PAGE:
Writing out these storylines they seem kinda boring and seemingly having no juice to use as a storyline in a movie where really not much actually happens or even really that much positive or negative and everything really just ends up pretty neutral at the end of things. This being the Coen’s it’s not that straightforward and tedious, where going through the ride of the film it eventually becomes quite evident that it’s very happy to remain so small, and never is a big sweeping epic with large plot or scene set pieces (besides the literal films), but everything works fine enough that way. Everything is very small scale and eventually reverts back to the status quo, something I’m sure that was prevalent in the minds of the Coen’s when they made this a commentary of Hollywood at the time and the business in general.

In other hands this wouldn’t work so well, but the Coen’s are skilled enough to make the small-scale minutiae work so well and the cast is all game and so seemingly of the area that they make everything work where their commitment would cover holes, if any. On first glance it still feels like one of the lesser Coen films, even though there is a lot to like in what they generally do with their lighter films, but is still a worthy addition to their catalogue, especially with the ones where they like to put the fun out forefront with the more serious issues bubbling just underneath.

‘Movie 43’: Review

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I was forever obsessed with the backlash to Movie 43, I mean it looked dumb and stupid, but I couldn’t believe all the vitriol and hate people had towards it, and so embarrassingly bad that actors in it wanted to remove every evidence that they had been involved in it. I got why people hated it, dumb and crude fart, poop and sex jokes that looked to be aimed at teenagers. Well, guess what, I love that stuff! I was out to prove these people wrong that while it probably is a bad movies, there’s gotta be some merits…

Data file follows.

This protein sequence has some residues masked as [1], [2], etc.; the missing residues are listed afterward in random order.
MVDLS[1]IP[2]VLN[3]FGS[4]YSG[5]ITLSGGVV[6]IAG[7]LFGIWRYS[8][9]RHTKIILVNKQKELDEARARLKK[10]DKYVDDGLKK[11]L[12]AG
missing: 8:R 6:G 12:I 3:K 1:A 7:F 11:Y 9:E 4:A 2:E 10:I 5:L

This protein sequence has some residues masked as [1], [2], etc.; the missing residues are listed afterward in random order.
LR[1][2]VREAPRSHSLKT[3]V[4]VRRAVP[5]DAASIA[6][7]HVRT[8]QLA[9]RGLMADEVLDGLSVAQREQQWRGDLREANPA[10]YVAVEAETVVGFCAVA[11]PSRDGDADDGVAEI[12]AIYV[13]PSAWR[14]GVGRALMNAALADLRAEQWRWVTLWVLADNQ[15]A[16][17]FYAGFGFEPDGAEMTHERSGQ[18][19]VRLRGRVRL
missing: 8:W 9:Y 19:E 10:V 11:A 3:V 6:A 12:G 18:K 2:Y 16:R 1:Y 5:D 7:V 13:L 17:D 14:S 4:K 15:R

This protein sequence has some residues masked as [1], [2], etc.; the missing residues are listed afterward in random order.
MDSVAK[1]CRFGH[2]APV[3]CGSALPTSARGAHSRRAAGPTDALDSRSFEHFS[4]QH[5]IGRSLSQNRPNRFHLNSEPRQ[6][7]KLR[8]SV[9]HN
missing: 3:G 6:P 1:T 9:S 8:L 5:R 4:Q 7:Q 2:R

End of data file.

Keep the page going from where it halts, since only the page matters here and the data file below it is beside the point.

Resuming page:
As you can probably tell from my obvious wind up, in fact everybody was right and the movie really deserves all it has got. Sure, I laughed at some stuff in it, and oh, boy was it insanely stupid, but so is my brain so I’ll give it that.

But, if you want to pick the movie apart piece by piece it’s so easy to do that. The concept is good enough, get a bunch of funny directors and actors to make a bunch of short films and put them together, unfortunately nobody tried hard enough to make something beyond easy poop and period jokes. They also tried way to hard to tie everything together and have an overarching plot of how these stories fit together, which was unnecessary in a movie people are just going to see for the worst jokes every, anyways.

I really don’t have much to say about it, just really that I was surprised and actually kind of appreciative that it was actually as bad as everybody said it was. So, kudos to all involved, I can’t wait for the sequel!

1/10

The Culture Of ‘Gilmore Girls’

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I really don’t know why a 22 year old male like myself thought it would be a good reason to watch all 7 seasons and 153 episodes of Gilmore Girls, but here I am and I did just that. Now, of course just because the show is primarily about the relationship of a mother and a daughter and their adventures through various dudes and their bizarre relationships with an even bizarre town doesn’t mean it’s only applicable to those types of people.

When you think of Gilmore Girls you think of dialogue and then by extension character. Amy Sherman Palladino and co. did such an innate job at crafting words into these characters mouths that make them seem incredibly human and real, sure a little wacky at times and maybe a bit more pop culture references than one speaks every two sentences, but it created such an identity for these characters. Even ones that you’d only see every couple seasons and hardly in episodes at a time, you’d know what they were all about just by their stark lines, delivery and cadence when they were given something to say.